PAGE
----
Nabi Biopharmaceuticals have recently developed a vaccine to help prevent nicotine addiction and soon hope to bring it to market. They have teamed up with GlaxoSmithKline(GSK) in an effort to get the word out about their product to primary care physicians in hopes to reach smokers desperate to quit, but have not found the strength to do so with the current available treatments.
The vaccine works by tricking the immune system to recognize nicotine as an invader, thereby attaching antibodies to it. This makes the bound nicotine molecule too large to cross the blood brain barrier and the nicotine then does not get to the brain to activate the reward centers. This brings up many possibilities of treatment, including cocaine addiction and others, however it also begs the question of the possible autoimmune disease repercussions resulting from this type of treatment. Nicotine is present in many common foods, including tomatoes, peppers, teas, eggplant, cauliflower, and potatoes, among other less common foods as well.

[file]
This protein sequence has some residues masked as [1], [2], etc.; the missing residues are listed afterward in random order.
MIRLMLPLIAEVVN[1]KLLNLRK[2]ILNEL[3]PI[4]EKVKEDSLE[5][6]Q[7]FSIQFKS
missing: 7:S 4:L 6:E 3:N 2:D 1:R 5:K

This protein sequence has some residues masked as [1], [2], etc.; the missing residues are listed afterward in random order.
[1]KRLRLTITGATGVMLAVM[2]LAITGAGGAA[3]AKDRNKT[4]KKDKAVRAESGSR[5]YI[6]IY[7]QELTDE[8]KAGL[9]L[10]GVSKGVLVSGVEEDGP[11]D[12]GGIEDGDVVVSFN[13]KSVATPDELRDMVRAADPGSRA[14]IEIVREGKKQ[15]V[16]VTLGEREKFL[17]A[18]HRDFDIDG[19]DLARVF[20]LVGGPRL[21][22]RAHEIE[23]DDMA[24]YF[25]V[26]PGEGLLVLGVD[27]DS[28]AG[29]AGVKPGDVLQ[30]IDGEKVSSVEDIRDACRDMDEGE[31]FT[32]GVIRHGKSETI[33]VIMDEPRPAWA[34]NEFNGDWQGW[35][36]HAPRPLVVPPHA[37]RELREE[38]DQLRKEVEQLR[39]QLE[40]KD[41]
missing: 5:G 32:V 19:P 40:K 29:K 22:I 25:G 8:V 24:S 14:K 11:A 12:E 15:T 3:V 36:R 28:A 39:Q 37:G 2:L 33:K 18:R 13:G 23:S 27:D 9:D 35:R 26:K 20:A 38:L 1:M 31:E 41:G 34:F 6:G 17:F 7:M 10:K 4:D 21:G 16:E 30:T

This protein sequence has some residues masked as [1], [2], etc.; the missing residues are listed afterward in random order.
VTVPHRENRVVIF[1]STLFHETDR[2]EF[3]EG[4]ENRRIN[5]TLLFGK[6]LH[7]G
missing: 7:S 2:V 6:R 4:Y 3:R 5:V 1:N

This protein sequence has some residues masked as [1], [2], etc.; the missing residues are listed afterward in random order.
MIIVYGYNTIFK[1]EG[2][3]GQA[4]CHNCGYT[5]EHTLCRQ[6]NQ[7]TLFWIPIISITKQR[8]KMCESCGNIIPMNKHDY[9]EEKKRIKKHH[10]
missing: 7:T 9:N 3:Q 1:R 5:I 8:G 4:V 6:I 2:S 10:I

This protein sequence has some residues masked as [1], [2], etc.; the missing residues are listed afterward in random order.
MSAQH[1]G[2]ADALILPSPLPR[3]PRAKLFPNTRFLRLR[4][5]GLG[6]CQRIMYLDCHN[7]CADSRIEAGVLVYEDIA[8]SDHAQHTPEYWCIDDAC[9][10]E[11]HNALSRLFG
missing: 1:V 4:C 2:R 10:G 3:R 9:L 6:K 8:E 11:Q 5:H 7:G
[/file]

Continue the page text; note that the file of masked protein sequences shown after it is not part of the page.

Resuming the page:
Dr. Nora D. Volkow, the director for the National Institute on Drug Abuse which is a division of the National Institutes of Health, believes this to be a great breakthrough in the treatment of nicotine addiction. “Early (emphasis added) studies on (the nicotine vaccine), the Nicotine Conjugate … show it to be safe and capable of generating antibodies that block nicotine's entry into the brain.” The vaccine also, “induced the production of long-lasting antibodies that helped prevent smoking relapse for up to 2 months in about a quarter of the study participants.” The drug is currently in Phase III trials and is set to complete these in early 2012.
Volkow also says this is research that has, “the potential to profoundly impact the public's health.” This impact is bound to be positive, at least in the short term. Hopefully the NIH, GSK and Nabi have performed enough long terms studies to know whether or not this vaccine really is safe.